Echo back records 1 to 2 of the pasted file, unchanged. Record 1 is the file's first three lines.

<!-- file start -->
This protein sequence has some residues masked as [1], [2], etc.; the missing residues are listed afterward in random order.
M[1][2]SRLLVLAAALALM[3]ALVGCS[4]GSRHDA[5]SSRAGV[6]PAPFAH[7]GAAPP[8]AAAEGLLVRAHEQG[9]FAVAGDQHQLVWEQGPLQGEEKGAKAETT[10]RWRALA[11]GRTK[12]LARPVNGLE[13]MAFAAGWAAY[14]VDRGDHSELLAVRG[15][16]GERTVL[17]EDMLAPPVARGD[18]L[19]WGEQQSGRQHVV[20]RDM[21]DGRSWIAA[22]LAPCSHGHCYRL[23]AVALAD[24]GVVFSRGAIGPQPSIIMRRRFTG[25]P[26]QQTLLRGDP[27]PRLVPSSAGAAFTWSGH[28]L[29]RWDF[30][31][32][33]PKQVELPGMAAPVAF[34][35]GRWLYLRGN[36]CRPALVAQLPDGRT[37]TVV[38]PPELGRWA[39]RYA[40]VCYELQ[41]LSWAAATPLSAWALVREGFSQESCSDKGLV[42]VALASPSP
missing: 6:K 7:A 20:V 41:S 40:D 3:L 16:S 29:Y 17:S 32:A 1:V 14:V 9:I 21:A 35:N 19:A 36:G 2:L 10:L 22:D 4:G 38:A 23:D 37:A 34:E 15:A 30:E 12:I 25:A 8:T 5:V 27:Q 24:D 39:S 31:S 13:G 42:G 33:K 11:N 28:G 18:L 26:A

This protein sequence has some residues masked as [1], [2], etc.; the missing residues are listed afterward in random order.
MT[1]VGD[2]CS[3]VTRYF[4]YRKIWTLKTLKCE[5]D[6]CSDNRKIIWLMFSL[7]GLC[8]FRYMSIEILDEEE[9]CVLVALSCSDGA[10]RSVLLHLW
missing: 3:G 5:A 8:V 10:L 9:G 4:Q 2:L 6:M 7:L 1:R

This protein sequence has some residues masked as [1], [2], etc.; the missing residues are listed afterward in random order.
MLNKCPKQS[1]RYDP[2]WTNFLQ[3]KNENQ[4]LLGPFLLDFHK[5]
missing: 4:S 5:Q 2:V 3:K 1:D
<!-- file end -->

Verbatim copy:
This protein sequence has some residues masked as [1], [2], etc.; the missing residues are listed afterward in random order.
M[1][2]SRLLVLAAALALM[3]ALVGCS[4]GSRHDA[5]SSRAGV[6]PAPFAH[7]GAAPP[8]AAAEGLLVRAHEQG[9]FAVAGDQHQLVWEQGPLQGEEKGAKAETT[10]RWRALA[11]GRTK[12]LARPVNGLE[13]MAFAAGWAAY[14]VDRGDHSELLAVRG[15][16]GERTVL[17]EDMLAPPVARGD[18]L[19]WGEQQSGRQHVV[20]RDM[21]DGRSWIAA[22]LAPCSHGHCYRL[23]AVALAD[24]GVVFSRGAIGPQPSIIMRRRFTG[25]P[26]QQTLLRGDP[27]PRLVPSSAGAAFTWSGH[28]L[29]RWDF[30][31][32][33]PKQVELPGMAAPVAF[34][35]GRWLYLRGN[36]CRPALVAQLPDGRT[37]TVV[38]PPELGRWA[39]RYA[40]VCYELQ[41]LSWAAATPLSAWALVREGFSQESCSDKGLV[42]VALASPSP
missing: 6:K 7:A 20:V 41:S 40:D 3:L 16:S 29:Y 17:S 32:A 1:V 14:V 9:I 21:A 35:N 19:A 36:G 2:L 10:L 22:D 4:G 38:A 23:D 37:A 34:E 15:A 30:E 12:I 25:A 8:T 5:V 27:Q 24:D 39:S 31:S 13:G 42:G 33:K 11:N 28:G 18:L 26:A

This protein sequence has some residues masked as [1], [2], etc.; the missing residues are listed afterward in random order.
MT[1]VGD[2]CS[3]VTRYF[4]YRKIWTLKTLKCE[5]D[6]CSDNRKIIWLMFSL[7]GLC[8]FRYMSIEILDEEE[9]CVLVALSCSDGA[10]RSVLLHLW
missing: 3:G 5:A 8:V 10:L 9:G 4:Q 2:L 6:M 7:L 1:R